“The Town are going up…the Town are going up…and now you better believe us…and now you better believe us…”
Erm, guys, wait a minute, do we actually want to go up?
Is it sacrilege to wonder whether glorious failure in the Championship might be better than inglorious destruction in the Premier League? Whether you really want praise from Danny Murphy for trying to play ‘the right way’ in a 3-0 defeat. Whether you want to hear Martin Keown saying you need to find a ‘different way’ to compete. Whether you want to replace Reading and then Middlesbrough as the team Daniel Storey always forgets to mention in Winners and Losers. Whether you want better pundits than Ian Holloway to write you off even before the season starts.
Ian Holloway's predicted EFL Championship table ? pic.twitter.com/I8bS83Ff7O
— Tilton Road (@TheTiltonRoad) August 1, 2016
But what kind of fool would turn down the chance to see their team in the top flight for the first time in their lifetime? What kind of fool would opt out of Match of the Day, Guardian pull-outs, Old Trafford, Jurgen Klopp, the Emirates, Sky Sports, all that delicious money, Alexis Sanchez, Pep Guardiola, Michael Cox tactics boards, Zlatan Ibrahimovic, the Premier League Trophy in Asia, MailOnline Instagram stories and missing a round of the League Cup?
Our own John Nicholson often writes that he enjoys Championship seasons with Middlesbrough more than the long, slow death of the Premier League and the criticism always comes thick and fast, though it’s telling that the criticism comes largely from two sets of supporters: Those whose teams are firmly ensconced in the elite and see the Championship as a place further away and far more frightening than Baku, and those whose teams are so low down the food chain that they cannot ever imagine spurning promotion.
But those of you in the squeezed middle classes will recognise that ‘oooh, we might go up, but do we want to go up…of course we bloody do…oh wait a minute, what if we’re Derby?’ feeling.
As the jubilant Huddersfield Town fans celebrated like bouncing, Haribo-high five-year-olds at the end of Tuesday’s 3-2 win at Rotherham (my brother and his wife among them…Happy Valentine’s Day, love), there will not have been a shred of doubt that they want this feeling to last until the very last second of the season and beyond an optimistic summer.
At that moment, it feels like the genius of David Wagner will be enough to not just survive but thrive in the Premier League. Those wonderful young loan players from Manchester City and Chelsea will sign on again, Wagner will find cheap, pacey defenders in the lower reaches of the Bundesliga, Andy Booth will come out of retirement, and we could be another Bournemouth, you know. We bloody could. Oh when the Town…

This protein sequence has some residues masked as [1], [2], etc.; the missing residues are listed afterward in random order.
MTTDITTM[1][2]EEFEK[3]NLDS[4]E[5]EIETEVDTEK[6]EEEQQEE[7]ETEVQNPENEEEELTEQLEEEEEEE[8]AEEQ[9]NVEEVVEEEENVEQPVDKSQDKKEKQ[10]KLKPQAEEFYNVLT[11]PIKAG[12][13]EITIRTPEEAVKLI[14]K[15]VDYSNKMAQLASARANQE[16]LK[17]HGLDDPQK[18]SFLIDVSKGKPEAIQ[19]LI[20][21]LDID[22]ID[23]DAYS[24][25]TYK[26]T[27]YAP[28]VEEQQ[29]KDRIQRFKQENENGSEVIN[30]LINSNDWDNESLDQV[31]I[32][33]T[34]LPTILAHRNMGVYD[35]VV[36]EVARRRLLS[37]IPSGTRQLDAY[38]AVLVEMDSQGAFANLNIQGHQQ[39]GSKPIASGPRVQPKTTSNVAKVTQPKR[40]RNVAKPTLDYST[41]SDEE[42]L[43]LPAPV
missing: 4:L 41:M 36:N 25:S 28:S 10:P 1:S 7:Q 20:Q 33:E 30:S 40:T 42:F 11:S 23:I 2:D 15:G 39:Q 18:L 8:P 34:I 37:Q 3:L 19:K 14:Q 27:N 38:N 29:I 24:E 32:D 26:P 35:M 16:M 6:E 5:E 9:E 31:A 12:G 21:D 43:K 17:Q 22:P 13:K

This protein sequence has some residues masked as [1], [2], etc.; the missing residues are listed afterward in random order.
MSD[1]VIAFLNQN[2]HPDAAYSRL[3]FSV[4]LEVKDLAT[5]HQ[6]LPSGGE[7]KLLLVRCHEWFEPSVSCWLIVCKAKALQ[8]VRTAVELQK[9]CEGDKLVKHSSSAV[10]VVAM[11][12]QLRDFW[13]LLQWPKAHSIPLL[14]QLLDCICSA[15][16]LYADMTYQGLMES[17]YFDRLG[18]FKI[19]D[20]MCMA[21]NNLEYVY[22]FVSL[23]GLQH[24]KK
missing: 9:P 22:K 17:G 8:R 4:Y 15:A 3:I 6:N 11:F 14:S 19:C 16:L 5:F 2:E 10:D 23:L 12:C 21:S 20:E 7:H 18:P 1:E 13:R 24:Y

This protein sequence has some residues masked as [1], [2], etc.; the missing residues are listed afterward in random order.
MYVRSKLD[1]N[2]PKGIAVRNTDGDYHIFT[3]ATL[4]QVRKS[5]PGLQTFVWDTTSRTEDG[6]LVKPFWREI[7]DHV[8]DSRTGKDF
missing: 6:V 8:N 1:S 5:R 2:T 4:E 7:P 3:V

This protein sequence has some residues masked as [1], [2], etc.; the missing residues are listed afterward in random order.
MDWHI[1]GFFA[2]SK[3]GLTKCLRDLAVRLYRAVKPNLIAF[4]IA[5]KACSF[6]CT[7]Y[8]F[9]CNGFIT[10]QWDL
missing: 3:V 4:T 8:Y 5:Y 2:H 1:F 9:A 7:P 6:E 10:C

By Thursday morning, the doubts have started to creep in again. We play a breed of football that could get taken apart by much better teams with the same high-pressing style, our defenders are painfully slow, nobody decent will want to join us, our best players are all on bloody loan, we will be an embarrassment, and even if somehow we do fare okay, our manager really will bugger off this time. We’re Yorkshire, and we’re miserable.
This weekend, Town play Manchester City in the FA Cup – a game not televised despite Town’s ludicrous record of losing just once since the end of November – and yet that oddly feels like a non-event compared to what is happening in the Championship, where a ten-point gap to leaders Newcastle has been halved.
The dream of the play-offs has been replaced by a bloodthirsty hunt. And that hunt is addictive even if the ‘pessimistic’ half of your brain is screaming that the Premier League could be a very lonely place for a small, provincial club still singing about glory days that are almost a century old.
The answer to the ‘do we really want to…?’ question lies in the memory of failure, for 17 years ago Huddersfield Town were top of the table at Christmas – above City, for all you Alanis Morissette fans – and then contrived to fall out of the play-offs on the very last day of the season with abject, spineless defeat to Fulham.
There will be no repeat of that debacle because there is no Steve Bruce sodding off to Brazil to commentate on the World Club Championship mid-season and no mind-boggling sale of the club’s best player in the middle of a promotion fight.
The price of devastating failure was a disastrous start to the following season (one win in 19 league games) and the first of two relegations in three campaigns, sandwiching another failed promotion challenge. Town had to hit rock bottom before the climb, with five play-off campaigns in nine seasons finally landing us back in the Championship.
So when faced with the question of whether we want to move further away from those dark days, the only sensible option is to embrace promotion and brace ourselves for the heartache that will likely follow.
“….and now you better belieeeeeeeeeeve us….the Town are going up.”
Maybe. Possibly. Hopefully.